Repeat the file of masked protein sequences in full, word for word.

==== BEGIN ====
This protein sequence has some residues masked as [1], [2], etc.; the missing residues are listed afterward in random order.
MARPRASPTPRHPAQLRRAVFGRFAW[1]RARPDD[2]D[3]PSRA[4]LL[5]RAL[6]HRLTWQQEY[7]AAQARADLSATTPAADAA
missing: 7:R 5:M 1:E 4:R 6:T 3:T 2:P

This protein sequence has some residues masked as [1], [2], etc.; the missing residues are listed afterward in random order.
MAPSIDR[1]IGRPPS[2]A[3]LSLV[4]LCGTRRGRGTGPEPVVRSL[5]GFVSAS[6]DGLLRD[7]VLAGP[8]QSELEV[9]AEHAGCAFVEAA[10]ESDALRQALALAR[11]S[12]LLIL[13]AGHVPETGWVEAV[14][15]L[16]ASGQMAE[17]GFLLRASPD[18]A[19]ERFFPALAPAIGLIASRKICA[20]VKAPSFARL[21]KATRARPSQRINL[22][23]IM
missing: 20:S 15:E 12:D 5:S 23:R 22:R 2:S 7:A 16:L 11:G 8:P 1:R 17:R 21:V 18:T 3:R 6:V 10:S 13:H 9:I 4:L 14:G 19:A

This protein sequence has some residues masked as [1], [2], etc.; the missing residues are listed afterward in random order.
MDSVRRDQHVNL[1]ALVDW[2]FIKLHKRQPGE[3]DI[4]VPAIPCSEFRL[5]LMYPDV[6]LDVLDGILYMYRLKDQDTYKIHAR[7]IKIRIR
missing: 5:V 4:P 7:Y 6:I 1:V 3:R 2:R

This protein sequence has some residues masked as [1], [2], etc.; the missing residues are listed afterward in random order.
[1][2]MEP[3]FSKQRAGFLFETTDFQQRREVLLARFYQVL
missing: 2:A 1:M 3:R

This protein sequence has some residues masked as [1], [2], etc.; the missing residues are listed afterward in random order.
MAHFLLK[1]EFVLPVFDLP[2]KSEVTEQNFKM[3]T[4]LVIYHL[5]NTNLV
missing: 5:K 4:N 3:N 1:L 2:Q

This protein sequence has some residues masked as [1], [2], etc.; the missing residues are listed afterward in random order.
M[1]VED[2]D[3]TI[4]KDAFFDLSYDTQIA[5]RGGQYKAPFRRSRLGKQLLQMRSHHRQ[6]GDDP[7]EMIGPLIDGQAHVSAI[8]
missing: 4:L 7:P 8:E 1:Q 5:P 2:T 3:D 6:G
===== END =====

This protein sequence has some residues masked as [1], [2], etc.; the missing residues are listed afterward in random order.
MARPRASPTPRHPAQLRRAVFGRFAW[1]RARPDD[2]D[3]PSRA[4]LL[5]RAL[6]HRLTWQQEY[7]AAQARADLSATTPAADAA
missing: 7:R 5:M 1:E 4:R 6:T 3:T 2:P

This protein sequence has some residues masked as [1], [2], etc.; the missing residues are listed afterward in random order.
MAPSIDR[1]IGRPPS[2]A[3]LSLV[4]LCGTRRGRGTGPEPVVRSL[5]GFVSAS[6]DGLLRD[7]VLAGP[8]QSELEV[9]AEHAGCAFVEAA[10]ESDALRQALALAR[11]S[12]LLIL[13]AGHVPETGWVEAV[14][15]L[16]ASGQMAE[17]GFLLRASPD[18]A[19]ERFFPALAPAIGLIASRKICA[20]VKAPSFARL[21]KATRARPSQRINL[22][23]IM
missing: 20:S 15:E 12:D 5:S 23:R 22:R 2:S 7:A 16:L 11:G 8:P 1:R 17:R 21:V 18:T 3:R 6:V 10:S 13:H 9:I 4:L 14:G 19:A

This protein sequence has some residues masked as [1], [2], etc.; the missing residues are listed afterward in random order.
MDSVRRDQHVNL[1]ALVDW[2]FIKLHKRQPGE[3]DI[4]VPAIPCSEFRL[5]LMYPDV[6]LDVLDGILYMYRLKDQDTYKIHAR[7]IKIRIR
missing: 5:V 4:P 7:Y 6:I 1:V 3:R 2:R

This protein sequence has some residues masked as [1], [2], etc.; the missing residues are listed afterward in random order.
[1][2]MEP[3]FSKQRAGFLFETTDFQQRREVLLARFYQVL
missing: 2:A 1:M 3:R

This protein sequence has some residues masked as [1], [2], etc.; the missing residues are listed afterward in random order.
MAHFLLK[1]EFVLPVFDLP[2]KSEVTEQNFKM[3]T[4]LVIYHL[5]NTNLV
missing: 5:K 4:N 3:N 1:L 2:Q

This protein sequence has some residues masked as [1], [2], etc.; the missing residues are listed afterward in random order.
M[1]VED[2]D[3]TI[4]KDAFFDLSYDTQIA[5]RGGQYKAPFRRSRLGKQLLQMRSHHRQ[6]GDDP[7]EMIGPLIDGQAHVSAI[8]
missing: 4:L 7:P 8:E 1:Q 5:P 2:T 3:D 6:G